LMG03-02 Weekly Cruise Report

23 February 2003



The RV Laurence M. Gould (LMG) left Palmer Station Monday (2/17) and headed northwest towards the shelf break to start recovering the SIO and WHOI moorings deployed in the study area last year on LMG02-01A. Despite rough weather during the first few days, we were able to safely recover the four outer SIO moorings (S2A, S4A, S5A, and S6A) and one inner SIO mooring (S7A) by early Friday morning, when we headed towards the mouth of Marguerite Bay to the WHOI C3 mooring. The C3 mooring was retrieved late Friday afternoon in excellent condition.  When we arrived at the C2 mooring early Saturday, we found a very large iceberg just upwind of the mooring, so we quickly retrieved C2 before the iceberg could drift over the site.  We then moved to the C1 mooring, and even though we could talk to the acoustic release and could “see” the mooring in the ship's sonar, the release would not fire.  We left the C1 mooring in place and moved to the last SIO mooring (S9) near Adelaide Island.  S9 was safely recovered that evening, and we returned to C1 Sunday morning to work on C1. After the release still would not fire, we make one drag and cut the C1 mooring line just below the 325-m instrument. After getting the upper part of C1 with most of the instrumentation safely on deck, we spent the afternoon making a second drag for the remaining near-bottom VACM and release. After this drag was completed, the release responded that it was still in place and vertical, indicating that we had missed the mooring. This seemed a good time to stop mooring operations and regroup before attempting to drag again for C1.  The ship headed into more sheltered water just off Adelaide in order to safely move the Zodiacs down to the main deck with the main crane.  After this is completed, we will head south for the ice edge at the northeastern tip of Alexander Island to start more intensive marine mammal work. We plan to spend the next two days working off Alexander Island before returning back near C1.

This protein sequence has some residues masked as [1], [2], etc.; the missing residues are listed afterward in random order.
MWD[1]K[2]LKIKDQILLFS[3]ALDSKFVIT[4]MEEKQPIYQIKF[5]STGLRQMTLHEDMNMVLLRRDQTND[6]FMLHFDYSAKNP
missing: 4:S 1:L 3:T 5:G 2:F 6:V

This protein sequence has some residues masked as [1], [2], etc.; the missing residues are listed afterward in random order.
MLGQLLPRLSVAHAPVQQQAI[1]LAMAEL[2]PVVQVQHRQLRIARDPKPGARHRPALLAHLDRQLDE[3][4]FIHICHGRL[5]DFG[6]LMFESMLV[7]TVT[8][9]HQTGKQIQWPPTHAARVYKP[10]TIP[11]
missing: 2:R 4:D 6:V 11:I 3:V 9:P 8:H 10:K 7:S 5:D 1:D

During the daylight transits between moorings, the IWC observers have been busy, doing surveys and recording whale and other animal sightings along the track.  On Wednesday, as we finished recovering S2A off the shelf break, several groups of sei whales were spotted as they moved towards the ship.  Two sonobuoys were launched and with the ship declutched to minimize ship noise, we spent two hours recording these whales.  These are the first high-quality recordings of sei whales made in combination with visual identification of the whales when they surfaced.  Numerous humpback and minke whales have also been seen.


In summary, all of the SIO and WHOI moored instrumentation was recovered this week with just two exceptions, the bottom part of C1 and the northernmost S1A mooring.  This is in contrast with last year, when only two of the three WHOI B-line moorings set across the mouth of Marguerite Bay were recovered, and both B2 and B3 had significant iceberg damage. The three C moorings appear undamaged.  The C3 mooring was set at the B2 site, so we will have a two-year record at that site.


There is still considerable work to do in addition to marine mammal work before we head back to Palmer Station. We have three remaining WHOI isobaric floats to deploy, plus try again to recover the bottom part of C1.  If there is time, we may visit one or both of the AWS stations.


Bob Beardsley

Chief Scientist